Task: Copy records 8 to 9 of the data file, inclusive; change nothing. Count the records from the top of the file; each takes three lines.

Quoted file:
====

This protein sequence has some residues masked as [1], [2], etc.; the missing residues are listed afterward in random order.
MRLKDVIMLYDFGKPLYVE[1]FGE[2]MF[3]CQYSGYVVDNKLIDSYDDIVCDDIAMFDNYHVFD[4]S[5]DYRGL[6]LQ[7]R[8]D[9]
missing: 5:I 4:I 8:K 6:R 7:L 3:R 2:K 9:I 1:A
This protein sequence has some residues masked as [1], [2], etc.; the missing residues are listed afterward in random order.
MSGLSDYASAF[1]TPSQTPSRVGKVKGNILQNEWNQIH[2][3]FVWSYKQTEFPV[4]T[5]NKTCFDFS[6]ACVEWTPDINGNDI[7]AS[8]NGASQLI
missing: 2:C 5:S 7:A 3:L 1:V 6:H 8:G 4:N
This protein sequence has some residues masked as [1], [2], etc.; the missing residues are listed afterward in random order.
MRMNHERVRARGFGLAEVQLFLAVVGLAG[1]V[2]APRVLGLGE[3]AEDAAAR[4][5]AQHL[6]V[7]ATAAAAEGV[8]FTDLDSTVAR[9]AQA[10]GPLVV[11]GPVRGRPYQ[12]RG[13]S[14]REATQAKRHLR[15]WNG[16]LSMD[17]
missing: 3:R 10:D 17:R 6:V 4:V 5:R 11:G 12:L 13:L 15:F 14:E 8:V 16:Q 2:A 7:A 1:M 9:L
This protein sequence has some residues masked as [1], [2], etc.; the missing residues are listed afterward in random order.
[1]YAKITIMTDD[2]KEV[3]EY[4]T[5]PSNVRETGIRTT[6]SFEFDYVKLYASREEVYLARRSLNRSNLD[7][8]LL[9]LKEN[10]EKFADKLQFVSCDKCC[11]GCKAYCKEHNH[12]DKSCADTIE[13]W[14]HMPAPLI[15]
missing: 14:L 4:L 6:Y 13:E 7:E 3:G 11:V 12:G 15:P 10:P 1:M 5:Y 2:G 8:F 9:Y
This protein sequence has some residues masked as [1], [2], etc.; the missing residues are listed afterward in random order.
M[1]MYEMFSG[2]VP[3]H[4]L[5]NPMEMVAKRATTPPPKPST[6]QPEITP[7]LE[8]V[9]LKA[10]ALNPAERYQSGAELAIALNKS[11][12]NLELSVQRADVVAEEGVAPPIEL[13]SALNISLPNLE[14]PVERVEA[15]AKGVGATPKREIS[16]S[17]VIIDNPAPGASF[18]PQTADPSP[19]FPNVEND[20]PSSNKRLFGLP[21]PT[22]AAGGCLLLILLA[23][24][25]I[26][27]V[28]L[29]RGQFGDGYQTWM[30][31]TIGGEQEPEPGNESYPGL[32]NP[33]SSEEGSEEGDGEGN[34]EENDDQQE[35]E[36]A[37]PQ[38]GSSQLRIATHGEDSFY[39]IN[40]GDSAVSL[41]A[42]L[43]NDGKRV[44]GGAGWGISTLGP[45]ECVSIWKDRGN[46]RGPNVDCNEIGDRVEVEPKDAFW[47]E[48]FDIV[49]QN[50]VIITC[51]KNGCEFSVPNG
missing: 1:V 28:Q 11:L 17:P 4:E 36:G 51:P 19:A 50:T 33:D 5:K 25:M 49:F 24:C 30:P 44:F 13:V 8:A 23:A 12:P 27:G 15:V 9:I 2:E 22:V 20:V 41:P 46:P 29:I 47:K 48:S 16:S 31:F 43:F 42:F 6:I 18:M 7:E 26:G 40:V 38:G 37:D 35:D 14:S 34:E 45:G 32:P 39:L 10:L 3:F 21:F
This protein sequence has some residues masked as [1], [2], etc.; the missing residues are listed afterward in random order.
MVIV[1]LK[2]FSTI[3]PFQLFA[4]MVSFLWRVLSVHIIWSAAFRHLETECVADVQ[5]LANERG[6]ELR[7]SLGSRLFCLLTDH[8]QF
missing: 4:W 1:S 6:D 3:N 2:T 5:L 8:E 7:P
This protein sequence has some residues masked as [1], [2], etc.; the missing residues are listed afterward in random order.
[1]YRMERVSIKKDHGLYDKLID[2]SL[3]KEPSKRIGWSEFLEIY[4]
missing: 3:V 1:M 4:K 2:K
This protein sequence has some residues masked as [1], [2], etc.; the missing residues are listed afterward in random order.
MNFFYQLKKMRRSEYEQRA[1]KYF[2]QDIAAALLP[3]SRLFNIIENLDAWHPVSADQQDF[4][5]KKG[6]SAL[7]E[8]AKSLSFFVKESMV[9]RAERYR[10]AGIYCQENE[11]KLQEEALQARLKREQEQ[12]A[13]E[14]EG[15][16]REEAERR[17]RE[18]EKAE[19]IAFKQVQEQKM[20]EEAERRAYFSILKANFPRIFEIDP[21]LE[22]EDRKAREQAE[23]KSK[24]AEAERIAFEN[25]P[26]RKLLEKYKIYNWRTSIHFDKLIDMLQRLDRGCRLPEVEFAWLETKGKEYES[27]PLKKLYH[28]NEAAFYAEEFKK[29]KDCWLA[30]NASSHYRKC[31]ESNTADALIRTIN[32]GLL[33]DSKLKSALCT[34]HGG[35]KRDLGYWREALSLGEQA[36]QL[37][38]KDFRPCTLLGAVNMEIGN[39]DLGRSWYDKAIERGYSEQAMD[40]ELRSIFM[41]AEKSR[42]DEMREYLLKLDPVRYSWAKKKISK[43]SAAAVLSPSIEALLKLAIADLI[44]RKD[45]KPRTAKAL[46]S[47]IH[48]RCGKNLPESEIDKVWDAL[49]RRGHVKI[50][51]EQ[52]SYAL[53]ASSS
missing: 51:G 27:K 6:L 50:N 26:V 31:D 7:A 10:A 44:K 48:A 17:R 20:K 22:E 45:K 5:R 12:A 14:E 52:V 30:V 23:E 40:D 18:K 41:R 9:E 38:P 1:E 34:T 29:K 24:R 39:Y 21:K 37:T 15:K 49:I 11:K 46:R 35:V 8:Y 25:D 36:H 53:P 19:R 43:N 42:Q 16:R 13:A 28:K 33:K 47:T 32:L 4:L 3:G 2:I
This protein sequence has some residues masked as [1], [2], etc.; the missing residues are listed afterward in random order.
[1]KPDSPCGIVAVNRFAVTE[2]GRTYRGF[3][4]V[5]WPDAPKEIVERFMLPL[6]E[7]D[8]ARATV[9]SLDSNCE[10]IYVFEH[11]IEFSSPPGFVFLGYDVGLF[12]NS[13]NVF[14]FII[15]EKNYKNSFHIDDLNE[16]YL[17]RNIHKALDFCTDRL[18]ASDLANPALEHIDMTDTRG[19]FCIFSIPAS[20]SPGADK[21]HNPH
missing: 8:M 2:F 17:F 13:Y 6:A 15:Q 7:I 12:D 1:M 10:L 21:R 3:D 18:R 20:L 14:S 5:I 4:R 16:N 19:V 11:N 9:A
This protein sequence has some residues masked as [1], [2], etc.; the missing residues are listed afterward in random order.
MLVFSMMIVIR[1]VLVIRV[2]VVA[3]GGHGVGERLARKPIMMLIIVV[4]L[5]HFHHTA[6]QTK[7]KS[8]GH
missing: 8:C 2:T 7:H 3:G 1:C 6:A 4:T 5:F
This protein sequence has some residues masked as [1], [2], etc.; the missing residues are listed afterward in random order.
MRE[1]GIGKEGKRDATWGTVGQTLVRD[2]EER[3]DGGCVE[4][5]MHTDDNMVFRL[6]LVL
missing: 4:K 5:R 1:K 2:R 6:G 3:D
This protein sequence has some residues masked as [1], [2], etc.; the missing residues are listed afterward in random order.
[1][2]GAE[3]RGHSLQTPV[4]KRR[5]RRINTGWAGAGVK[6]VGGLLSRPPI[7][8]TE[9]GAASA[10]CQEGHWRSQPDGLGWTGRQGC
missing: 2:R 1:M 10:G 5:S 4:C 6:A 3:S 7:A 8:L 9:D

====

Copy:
This protein sequence has some residues masked as [1], [2], etc.; the missing residues are listed afterward in random order.
MNFFYQLKKMRRSEYEQRA[1]KYF[2]QDIAAALLP[3]SRLFNIIENLDAWHPVSADQQDF[4][5]KKG[6]SAL[7]E[8]AKSLSFFVKESMV[9]RAERYR[10]AGIYCQENE[11]KLQEEALQARLKREQEQ[12]A[13]E[14]EG[15][16]REEAERR[17]RE[18]EKAE[19]IAFKQVQEQKM[20]EEAERRAYFSILKANFPRIFEIDP[21]LE[22]EDRKAREQAE[23]KSK[24]AEAERIAFEN[25]P[26]RKLLEKYKIYNWRTSIHFDKLIDMLQRLDRGCRLPEVEFAWLETKGKEYES[27]PLKKLYH[28]NEAAFYAEEFKK[29]KDCWLA[30]NASSHYRKC[31]ESNTADALIRTIN[32]GLL[33]DSKLKSALCT[34]HGG[35]KRDLGYWREALSLGEQA[36]QL[37][38]KDFRPCTLLGAVNMEIGN[39]DLGRSWYDKAIERGYSEQAMD[40]ELRSIFM[41]AEKSR[42]DEMREYLLKLDPVRYSWAKKKISK[43]SAAAVLSPSIEALLKLAIADLI[44]RKD[45]KPRTAKAL[46]S[47]IH[48]RCGKNLPESEIDKVWDAL[49]RRGHVKI[50][51]EQ[52]SYAL[53]ASSS
missing: 51:G 27:K 6:L 50:N 26:V 31:D 7:A 10:A 44:K 48:A 17:R 20:K 22:E 45:K 5:R 12:A 14:E 52:V 30:V 23:E 40:D 18:K 41:R 9:E 38:P 1:E 34:T 29:K 24:R 39:Y 21:K 37:T 15:K 49:I 11:K 46:R 35:V 8:Y 25:D 36:H 53:P 19:R 43:N 42:Q 16:R 13:A 28:K 33:K 47:T 32:L 4:L 3:G 2:I
This protein sequence has some residues masked as [1], [2], etc.; the missing residues are listed afterward in random order.
[1]KPDSPCGIVAVNRFAVTE[2]GRTYRGF[3][4]V[5]WPDAPKEIVERFMLPL[6]E[7]D[8]ARATV[9]SLDSNCE[10]IYVFEH[11]IEFSSPPGFVFLGYDVGLF[12]NS[13]NVF[14]FII[15]EKNYKNSFHIDDLNE[16]YL[17]RNIHKALDFCTDRL[18]ASDLANPALEHIDMTDTRG[19]FCIFSIPAS[20]SPGADK[21]HNPH
missing: 8:M 2:F 17:F 13:Y 6:A 15:Q 7:I 12:D 1:M 10:L 21:R 3:D 18:R 20:L 14:S 5:I 4:R 16:N 19:V 11:N 9:A